“The way I feel about that is, ‘Shame on you!’” she says. “They’re doing that to a child — Lily isn’t a woman yet. She’ll be okay because she’s a smart girl and very talented, but this is a big test when you’re her age. In a way, if it makes her go in a good direction, what a blessing that will be. Think about all the crap she’s got out of the way.”
Paltrow got her crap out of the way at the end of her busy-busy 20s, during which she was engaged to Brad Pitt, won an Oscar for Best Actress for
Shakespeare in Love (at 23, no less) and then slowed her work pace and went into therapy.
“It helped me so much,” she says. “I hate that my shrink is in New York because I would still be going all the time. It’s nice to have a relationship with somebody you really trust — who you can say anything to and who has no stake in it or agenda. And it was also helpful at certain times in my life. My father died in a traumatic way, and I had to do post-traumatic stress counselling.”
Her father, Bruce Paltrow, died in Italy in October 2002. He and his only daughter had gone to celebrate Paltrow’s 30th birthday. He’d had
radiotherapy for oral cancer but died of double pneumonia. Immediately after his death, Paltrow made
Sylvia — the biopic of Sylvia Plath, the poet who gassed herself.
“She was very upset on the set,” recalls Sir Michael Cambon, who starred alongside Paltrow in
Sylvia and, later,
Sky Captain and the World of Tomorrow and
The Good Night. “She brought the agony and misery that she was suffering and used it to play the part, which was quite right. But it was awful for her.” Paltrow now says that filming
Sylvia was transformative. “I was in a black hole, but it was in that movie that I lost myself consciousness as an actor,” she says.
Until recently, Paltrow refused to cut her long blond hair. “I just felt like my dad was alive when I grew this hair,” she says. “I know it sounds strange.” Recently, at a photo shoot, she had an epiphany. “My hairstylist — an old friend — was brushing my hair and I was like, ‘Fuck this hair! I can’t look at this hair anymore. Cut my hair!’” Paltrow recounts how she first texted Aerin Lauder — granddaughter of Estée Lauder, founder of the company for whom Paltrow is a current “face” — to ask if she was allowed to cut it. The reply? “Yeah, that’d be chic!” But, says Paltrow quietly, “It’s been really tough” dealing with her father’s death. “And to this day, I’m faced with it all the time. I’ve had pneumonia twice in the past year, and that’s ultimately what he died of. There’s a real emotional link to that. I’ve been dealing with my own fear of death a lot. And every time I get a cold now…” She stops, eyes shining, then brightens. “So, this is my new challenge: letting go of the fear.”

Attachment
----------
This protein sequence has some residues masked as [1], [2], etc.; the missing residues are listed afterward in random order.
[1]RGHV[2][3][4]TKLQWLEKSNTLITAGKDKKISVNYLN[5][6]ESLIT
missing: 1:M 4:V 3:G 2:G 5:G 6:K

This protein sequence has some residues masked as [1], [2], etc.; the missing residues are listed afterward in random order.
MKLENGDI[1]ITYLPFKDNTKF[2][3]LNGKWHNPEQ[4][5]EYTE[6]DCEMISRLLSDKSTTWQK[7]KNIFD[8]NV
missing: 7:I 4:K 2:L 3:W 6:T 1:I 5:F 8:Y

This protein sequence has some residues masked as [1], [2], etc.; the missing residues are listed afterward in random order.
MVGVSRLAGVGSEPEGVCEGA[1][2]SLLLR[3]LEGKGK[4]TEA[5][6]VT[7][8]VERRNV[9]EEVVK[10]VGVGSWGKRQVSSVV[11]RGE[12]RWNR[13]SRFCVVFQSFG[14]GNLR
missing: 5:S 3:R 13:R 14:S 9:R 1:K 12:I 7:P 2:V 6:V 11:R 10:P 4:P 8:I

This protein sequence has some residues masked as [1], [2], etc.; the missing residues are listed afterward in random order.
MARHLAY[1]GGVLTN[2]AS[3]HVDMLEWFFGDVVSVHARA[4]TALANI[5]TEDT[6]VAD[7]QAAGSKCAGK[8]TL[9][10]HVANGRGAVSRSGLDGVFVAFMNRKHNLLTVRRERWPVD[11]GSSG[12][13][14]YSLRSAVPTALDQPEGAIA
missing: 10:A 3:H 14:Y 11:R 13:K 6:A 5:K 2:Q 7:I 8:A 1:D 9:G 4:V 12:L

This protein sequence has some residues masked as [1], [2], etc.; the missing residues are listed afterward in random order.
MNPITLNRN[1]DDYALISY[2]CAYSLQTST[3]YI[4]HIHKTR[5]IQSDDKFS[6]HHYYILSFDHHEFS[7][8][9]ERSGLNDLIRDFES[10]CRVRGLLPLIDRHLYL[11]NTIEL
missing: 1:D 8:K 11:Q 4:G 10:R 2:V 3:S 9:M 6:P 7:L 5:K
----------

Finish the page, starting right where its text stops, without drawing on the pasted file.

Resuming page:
Indulgences (booze and cigarettes) “I love good red wine — I’d never want to give that up. White wine is nice too. I don’t like lager, but I like stout — I love Guinness. Man, I wish smoking didn’t kill you — I’m so pissed off it gives you cancer. The last cigarette I smoked was the day I found out I was pregnant with Apple. Once you have children, if you’ve witnessed a death like I did with my father, you just can’t — I never want to put them through what I went through.”
Mean-spirited bloggers “Fuck the haters! One day, by accident, I saw this blog where people wrote horrible things about me. For a second, I lost perspective and my ego was so wounded. I thought, ‘How could people hate me or my intentions? I’m a good person, and I’m trying to put good things into the world.’”
Private life “It doesn’t behoove us to be a public couple. Chris certainly doesn’t want to be that. So, it’s just better if we don’t get photographed together — I mean, we’ve never, ever walked down a red carpet together, and we never will. If people think that means we’re not together, then — ha, ha, ha! — so be it.”
Wearing Stella McCartney “I read something horrible about the Stella dress [that I wore to the Fontainebleau Miami Beach Hotel Grand Opening Party]. But people probably don’t realize that sometimes you wear a dress because your friend made it. Yeah, I always wanna wear her stuff because it’s good for her, you know?”
People’s misconceptions about Madonna “That she, in some way, does things in her life for the press or to affect her [public] perception. She’s the
most ambitious person I know. Very driven. The hardest worker I’ve ever seen. But she does everything with pure intentions.”
People’s misconceptions about her “That I’m a goody two-shoes, but I’m not. I’m probably less square than people think.”